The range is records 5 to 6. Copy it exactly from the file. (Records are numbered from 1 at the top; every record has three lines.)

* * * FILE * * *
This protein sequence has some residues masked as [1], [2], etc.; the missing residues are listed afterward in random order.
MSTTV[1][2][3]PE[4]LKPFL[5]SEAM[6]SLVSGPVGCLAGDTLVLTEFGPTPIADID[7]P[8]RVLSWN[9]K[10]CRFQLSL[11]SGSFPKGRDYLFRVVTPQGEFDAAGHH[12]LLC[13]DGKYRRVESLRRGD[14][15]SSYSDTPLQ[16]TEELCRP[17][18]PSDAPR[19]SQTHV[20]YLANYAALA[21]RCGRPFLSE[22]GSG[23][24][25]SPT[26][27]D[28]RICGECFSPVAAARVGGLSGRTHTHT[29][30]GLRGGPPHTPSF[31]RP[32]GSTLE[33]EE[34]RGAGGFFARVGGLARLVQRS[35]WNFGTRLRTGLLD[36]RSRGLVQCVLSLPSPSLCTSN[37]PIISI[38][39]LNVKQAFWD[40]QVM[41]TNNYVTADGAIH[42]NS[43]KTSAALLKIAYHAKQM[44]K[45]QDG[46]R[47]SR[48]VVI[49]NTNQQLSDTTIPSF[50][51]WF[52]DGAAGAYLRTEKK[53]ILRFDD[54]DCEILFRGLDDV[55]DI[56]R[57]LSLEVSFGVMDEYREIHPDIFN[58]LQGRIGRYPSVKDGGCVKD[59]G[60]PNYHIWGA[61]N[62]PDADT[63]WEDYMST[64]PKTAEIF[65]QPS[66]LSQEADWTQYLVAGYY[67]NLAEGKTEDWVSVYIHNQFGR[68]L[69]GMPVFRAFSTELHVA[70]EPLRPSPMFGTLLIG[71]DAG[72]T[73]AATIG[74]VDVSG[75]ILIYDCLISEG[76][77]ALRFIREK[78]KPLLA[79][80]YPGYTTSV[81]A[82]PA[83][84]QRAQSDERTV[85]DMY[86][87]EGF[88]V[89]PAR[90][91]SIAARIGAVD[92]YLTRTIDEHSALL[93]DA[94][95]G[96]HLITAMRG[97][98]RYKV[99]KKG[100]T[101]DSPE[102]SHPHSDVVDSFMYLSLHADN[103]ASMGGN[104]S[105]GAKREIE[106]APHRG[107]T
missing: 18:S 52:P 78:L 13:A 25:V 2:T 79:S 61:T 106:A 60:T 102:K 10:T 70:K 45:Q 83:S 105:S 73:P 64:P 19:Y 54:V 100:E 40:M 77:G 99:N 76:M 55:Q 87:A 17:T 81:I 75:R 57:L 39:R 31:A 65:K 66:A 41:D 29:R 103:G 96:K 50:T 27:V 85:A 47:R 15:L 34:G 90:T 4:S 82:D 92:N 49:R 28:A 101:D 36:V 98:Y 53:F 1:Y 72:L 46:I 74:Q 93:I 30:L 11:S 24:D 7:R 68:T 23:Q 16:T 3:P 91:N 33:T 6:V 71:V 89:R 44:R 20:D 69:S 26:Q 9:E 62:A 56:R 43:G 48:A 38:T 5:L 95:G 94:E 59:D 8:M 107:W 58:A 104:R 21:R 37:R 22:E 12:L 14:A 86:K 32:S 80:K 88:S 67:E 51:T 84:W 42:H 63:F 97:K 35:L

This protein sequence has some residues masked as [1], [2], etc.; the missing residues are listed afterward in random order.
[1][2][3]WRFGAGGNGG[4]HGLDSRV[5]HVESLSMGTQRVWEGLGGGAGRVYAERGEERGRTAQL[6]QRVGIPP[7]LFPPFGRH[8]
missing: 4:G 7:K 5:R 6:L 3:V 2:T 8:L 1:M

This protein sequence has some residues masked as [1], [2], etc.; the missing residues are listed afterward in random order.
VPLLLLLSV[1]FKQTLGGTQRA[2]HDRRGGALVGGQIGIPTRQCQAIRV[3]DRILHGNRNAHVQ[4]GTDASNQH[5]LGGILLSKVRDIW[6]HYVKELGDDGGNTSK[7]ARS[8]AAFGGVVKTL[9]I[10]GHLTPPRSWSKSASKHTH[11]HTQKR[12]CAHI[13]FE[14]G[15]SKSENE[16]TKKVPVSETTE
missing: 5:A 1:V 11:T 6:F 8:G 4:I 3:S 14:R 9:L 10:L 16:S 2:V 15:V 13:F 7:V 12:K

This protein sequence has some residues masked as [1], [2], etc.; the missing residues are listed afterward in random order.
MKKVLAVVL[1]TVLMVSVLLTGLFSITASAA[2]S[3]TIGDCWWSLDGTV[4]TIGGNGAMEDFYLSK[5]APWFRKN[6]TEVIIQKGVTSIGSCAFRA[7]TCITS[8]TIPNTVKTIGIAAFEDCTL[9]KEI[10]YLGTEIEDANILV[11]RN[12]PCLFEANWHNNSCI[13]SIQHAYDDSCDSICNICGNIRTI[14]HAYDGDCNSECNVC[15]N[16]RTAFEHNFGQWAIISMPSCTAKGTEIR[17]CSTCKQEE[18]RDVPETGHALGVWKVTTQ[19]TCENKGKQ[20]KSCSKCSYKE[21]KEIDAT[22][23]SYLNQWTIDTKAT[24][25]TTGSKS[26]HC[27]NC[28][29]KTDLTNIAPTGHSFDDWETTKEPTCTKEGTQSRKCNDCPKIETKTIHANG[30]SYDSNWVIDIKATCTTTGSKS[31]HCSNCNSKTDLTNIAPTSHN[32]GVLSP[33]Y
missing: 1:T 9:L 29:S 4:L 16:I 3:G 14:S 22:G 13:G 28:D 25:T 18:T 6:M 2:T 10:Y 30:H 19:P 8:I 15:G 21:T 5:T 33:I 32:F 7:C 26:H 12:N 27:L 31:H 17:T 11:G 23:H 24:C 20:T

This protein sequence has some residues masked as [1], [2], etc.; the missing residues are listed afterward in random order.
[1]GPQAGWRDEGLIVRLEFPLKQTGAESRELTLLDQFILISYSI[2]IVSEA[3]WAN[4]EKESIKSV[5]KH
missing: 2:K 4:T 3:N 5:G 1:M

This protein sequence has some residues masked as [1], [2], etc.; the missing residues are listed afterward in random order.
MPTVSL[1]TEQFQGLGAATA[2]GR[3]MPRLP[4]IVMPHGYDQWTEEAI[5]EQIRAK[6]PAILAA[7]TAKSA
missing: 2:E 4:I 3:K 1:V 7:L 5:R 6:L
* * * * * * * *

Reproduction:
This protein sequence has some residues masked as [1], [2], etc.; the missing residues are listed afterward in random order.
[1]GPQAGWRDEGLIVRLEFPLKQTGAESRELTLLDQFILISYSI[2]IVSEA[3]WAN[4]EKESIKSV[5]KH
missing: 2:K 4:T 3:N 5:G 1:M

This protein sequence has some residues masked as [1], [2], etc.; the missing residues are listed afterward in random order.
MPTVSL[1]TEQFQGLGAATA[2]GR[3]MPRLP[4]IVMPHGYDQWTEEAI[5]EQIRAK[6]PAILAA[7]TAKSA
missing: 2:E 4:I 3:K 1:V 7:L 5:R 6:L